BERLIN (AP) -- Germany's education minister was stripped of her doctorate Tuesday after a committee of academics concluded that she plagiarized substantial parts of her 1980 thesis, which dealt with the formation of conscience.
Annette Schavan, 57, is the second minister in Chancellor Angela Merkel's cabinet to lose a doctorate after being accused of plagiarism. Former Defense Minister Karl-Theodor zu Guttenberg resigned from his post in 2011 after it emerged he copied large parts of his doctoral thesis.
Schavan, who denied the allegations, plans to appeal the decision by Duesseldorf's Heinrich Heine University, German news agency dpa reported.
The head of the academic committee that voted 12 to two, with one abstention, to remove Schavan's doctorate Tuesday said the decision followed a thorough review of her thesis. The plagiarism allegations were first raised last year by an anonymous blogger.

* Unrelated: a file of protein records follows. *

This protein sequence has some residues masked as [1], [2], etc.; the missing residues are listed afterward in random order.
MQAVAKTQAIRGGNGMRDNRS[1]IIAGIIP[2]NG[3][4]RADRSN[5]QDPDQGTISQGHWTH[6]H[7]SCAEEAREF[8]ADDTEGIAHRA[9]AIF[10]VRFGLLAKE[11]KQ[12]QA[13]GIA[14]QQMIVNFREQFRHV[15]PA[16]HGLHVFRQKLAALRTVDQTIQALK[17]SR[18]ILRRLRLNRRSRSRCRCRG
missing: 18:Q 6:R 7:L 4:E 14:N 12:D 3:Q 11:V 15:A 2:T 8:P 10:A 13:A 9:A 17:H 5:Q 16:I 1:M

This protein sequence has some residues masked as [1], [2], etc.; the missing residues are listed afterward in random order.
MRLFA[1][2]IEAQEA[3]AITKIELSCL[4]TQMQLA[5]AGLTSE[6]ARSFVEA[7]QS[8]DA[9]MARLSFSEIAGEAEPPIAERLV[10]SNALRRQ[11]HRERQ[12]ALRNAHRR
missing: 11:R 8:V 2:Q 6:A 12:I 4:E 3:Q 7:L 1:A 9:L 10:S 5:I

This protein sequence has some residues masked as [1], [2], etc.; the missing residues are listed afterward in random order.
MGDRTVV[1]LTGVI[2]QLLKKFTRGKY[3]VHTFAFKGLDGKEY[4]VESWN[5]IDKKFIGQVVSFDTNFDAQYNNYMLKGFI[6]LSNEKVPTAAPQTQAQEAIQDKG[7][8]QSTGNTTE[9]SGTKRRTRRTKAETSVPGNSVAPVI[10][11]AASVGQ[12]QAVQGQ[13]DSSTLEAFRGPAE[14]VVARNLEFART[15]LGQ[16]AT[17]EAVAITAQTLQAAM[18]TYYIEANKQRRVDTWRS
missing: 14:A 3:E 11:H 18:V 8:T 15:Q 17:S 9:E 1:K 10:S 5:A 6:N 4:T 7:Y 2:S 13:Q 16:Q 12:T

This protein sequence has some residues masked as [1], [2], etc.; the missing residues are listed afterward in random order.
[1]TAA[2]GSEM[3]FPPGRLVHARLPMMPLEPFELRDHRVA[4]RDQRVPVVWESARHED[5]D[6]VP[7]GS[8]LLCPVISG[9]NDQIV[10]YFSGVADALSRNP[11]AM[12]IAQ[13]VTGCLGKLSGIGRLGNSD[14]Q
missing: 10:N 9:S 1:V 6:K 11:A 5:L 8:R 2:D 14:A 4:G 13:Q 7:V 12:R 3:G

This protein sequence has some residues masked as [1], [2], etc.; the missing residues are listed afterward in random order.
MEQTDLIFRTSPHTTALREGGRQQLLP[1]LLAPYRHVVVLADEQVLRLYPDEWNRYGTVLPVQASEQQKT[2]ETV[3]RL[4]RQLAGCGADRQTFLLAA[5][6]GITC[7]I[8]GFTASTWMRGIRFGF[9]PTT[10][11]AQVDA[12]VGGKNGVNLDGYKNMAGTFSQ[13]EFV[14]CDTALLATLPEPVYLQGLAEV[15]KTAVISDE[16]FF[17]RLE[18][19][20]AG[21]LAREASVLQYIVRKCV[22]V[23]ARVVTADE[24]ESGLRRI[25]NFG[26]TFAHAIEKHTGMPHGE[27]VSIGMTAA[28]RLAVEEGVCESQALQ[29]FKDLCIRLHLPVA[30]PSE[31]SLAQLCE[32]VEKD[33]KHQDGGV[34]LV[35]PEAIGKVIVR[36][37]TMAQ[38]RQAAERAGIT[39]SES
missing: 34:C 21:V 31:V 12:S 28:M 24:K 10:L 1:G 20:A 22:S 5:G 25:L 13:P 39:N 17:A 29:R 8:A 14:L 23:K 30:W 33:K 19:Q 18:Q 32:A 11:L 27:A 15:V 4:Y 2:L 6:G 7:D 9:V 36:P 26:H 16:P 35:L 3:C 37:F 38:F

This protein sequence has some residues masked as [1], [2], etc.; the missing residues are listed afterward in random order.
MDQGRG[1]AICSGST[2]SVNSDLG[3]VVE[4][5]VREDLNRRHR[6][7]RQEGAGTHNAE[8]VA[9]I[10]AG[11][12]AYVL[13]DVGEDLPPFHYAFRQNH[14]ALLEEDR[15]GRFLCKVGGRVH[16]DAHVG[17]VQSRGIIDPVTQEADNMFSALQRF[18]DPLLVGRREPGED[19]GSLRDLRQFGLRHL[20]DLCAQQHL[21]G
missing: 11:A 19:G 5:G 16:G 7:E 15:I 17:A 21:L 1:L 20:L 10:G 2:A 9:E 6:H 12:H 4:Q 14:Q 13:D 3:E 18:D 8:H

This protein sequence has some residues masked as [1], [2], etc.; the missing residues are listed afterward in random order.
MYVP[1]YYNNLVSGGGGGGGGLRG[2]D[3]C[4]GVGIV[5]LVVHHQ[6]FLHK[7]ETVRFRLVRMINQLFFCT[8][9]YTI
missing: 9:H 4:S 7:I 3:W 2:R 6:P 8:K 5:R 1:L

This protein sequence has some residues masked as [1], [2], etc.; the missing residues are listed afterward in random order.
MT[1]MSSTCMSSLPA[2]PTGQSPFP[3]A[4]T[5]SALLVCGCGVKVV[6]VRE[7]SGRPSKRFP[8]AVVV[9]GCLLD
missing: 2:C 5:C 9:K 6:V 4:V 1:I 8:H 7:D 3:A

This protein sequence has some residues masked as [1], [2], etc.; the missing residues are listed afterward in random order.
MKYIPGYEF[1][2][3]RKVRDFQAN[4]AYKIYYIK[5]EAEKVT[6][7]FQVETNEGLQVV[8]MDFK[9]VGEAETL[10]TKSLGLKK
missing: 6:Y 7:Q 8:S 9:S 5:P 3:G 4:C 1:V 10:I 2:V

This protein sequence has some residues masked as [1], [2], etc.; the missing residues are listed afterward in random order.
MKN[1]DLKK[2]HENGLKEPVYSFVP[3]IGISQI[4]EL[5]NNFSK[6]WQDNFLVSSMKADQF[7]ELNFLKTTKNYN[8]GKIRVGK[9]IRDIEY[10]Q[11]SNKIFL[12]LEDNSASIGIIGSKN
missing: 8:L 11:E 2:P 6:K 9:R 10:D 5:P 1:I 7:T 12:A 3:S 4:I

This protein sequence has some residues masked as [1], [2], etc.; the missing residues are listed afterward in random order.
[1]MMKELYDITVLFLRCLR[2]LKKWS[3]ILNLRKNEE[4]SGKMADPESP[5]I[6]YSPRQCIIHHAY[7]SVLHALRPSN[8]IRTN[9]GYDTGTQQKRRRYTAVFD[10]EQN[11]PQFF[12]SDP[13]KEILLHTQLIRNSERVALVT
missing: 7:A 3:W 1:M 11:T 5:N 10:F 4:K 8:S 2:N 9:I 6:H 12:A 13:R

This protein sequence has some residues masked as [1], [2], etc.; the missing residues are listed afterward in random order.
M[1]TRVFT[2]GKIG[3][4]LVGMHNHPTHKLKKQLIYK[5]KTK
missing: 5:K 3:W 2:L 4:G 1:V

Bruno Bleckmann said the minister's thesis "contains a substantial number of uncredited direct quotes from other texts."
Schavan also failed to cite the works she used in her footnotes or bibliography, leading the committee to conclude that she had "systematically and intentionally claimed intellectual achievements (...) that weren't her own," said Bleckmann.
Doctorates are highly prized in Germany, where it is not unusual for people to insist on being referred to by their full academic title. Falsely using a doctoral title is a criminal offense and can be punished with a fine or up to one year in prison.
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